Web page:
Working with Single Sign-On Authentication
•About Single Sign-On Authentication
•About Windows Integrated Security
•Setting Up Authentication for OpenID Connect with Google
•Setting Up authentication for OpenID Connect with Microsoft Azure
•Setting Up Authentication for OpenID
About Single Sign-On Authentication
The goal of federated single sign-on authentication is to enable users to maintain secure access across a range of external systems and web applications. Neurons for ITSM supports the use of various protocols that help organizations accomplish this goal. Through the use of ADFS (Microsoft Active Directory Federation Services) and SAML (Security Assertion Markup Language), Neurons for ITSM customers can use their existing Windows Integrated Security credentials to sign on to their Neurons for ITSM tenant without having to enter a new password.
Single sign-on authentication was originally designed to handle identity management within a network domain or other closed application, allowing users to log in once to get into their application and carry those credentials through to other systems within their environment. However, with Neurons for ITSM, single sign-on authentication has become more difficult to manage as users typically access many systems and applications that cross different companies and domains.
Many companies have designed proprietary protocols to meet the challenge of web browser single sign-on, leading to interoperability between providers. There must be trust established between the principal (user), the identity provider (initial authentication source), and the service provider (web application).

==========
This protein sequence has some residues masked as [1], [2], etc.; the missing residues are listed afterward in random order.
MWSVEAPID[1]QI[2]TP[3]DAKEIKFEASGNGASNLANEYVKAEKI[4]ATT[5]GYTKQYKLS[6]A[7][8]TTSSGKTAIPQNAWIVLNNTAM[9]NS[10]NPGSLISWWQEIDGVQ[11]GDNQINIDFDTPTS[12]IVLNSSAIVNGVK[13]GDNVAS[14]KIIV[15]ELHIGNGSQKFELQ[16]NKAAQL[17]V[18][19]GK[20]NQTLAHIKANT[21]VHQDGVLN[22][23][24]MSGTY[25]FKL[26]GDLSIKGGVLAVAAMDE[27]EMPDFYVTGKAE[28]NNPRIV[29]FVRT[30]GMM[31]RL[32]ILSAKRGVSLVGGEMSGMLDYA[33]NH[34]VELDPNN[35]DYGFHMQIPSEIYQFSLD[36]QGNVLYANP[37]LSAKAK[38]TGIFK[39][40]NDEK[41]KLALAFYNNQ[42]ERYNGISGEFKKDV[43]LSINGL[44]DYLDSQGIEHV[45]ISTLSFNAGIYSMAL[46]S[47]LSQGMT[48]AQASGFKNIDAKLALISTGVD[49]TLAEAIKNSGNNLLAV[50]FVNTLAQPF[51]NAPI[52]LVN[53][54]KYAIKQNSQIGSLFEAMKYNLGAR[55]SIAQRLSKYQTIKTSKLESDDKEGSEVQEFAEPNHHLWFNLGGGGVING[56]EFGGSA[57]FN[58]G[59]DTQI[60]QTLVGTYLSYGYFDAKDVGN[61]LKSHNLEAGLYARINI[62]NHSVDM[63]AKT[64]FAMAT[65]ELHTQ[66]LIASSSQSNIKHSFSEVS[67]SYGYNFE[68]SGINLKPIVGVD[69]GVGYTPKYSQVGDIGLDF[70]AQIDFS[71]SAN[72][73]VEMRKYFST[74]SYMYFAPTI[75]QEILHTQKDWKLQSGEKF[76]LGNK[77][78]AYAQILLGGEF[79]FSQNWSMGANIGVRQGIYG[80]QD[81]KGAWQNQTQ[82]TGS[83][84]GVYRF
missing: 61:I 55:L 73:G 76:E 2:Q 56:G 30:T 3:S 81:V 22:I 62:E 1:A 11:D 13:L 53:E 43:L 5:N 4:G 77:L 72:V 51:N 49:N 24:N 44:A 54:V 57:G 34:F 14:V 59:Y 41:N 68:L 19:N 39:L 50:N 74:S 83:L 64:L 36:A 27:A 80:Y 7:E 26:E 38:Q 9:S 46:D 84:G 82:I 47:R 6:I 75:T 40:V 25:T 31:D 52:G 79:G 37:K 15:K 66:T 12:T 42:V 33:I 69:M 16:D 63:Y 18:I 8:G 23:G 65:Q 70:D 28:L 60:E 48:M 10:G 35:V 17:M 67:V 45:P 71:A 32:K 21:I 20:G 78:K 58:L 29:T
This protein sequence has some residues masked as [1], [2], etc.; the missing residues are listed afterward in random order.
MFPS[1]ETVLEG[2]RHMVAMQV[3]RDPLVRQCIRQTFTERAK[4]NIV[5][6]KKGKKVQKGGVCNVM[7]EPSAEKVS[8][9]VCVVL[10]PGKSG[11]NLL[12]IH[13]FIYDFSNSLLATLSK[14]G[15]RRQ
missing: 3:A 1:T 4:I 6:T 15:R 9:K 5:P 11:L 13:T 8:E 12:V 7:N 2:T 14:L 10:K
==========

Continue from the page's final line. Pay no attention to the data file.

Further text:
Open source security protocols seek to exchange authorization and authentication between security domains, such as an identity provider (that is, the customer domain) and the service provider (that is, Neurons for ITSM). At the request of the user, credentials are passed to the application. This type of protocol is not concerned with how the user was authenticated initially.
ADFS is a claims-based identity tool, using Active Directory Domain Services to authenticate the user and issue a token that contains identity information. Federation servers located within both security domains exchange tokens without storing any user names or passwords. The user has to only enter their user name and access is granted without direct authentication to the application.
SAML uses an identity provider and a service provider to grant access to an application through a web browser. The identity provider in this case is ADFS running on the domain of the customer.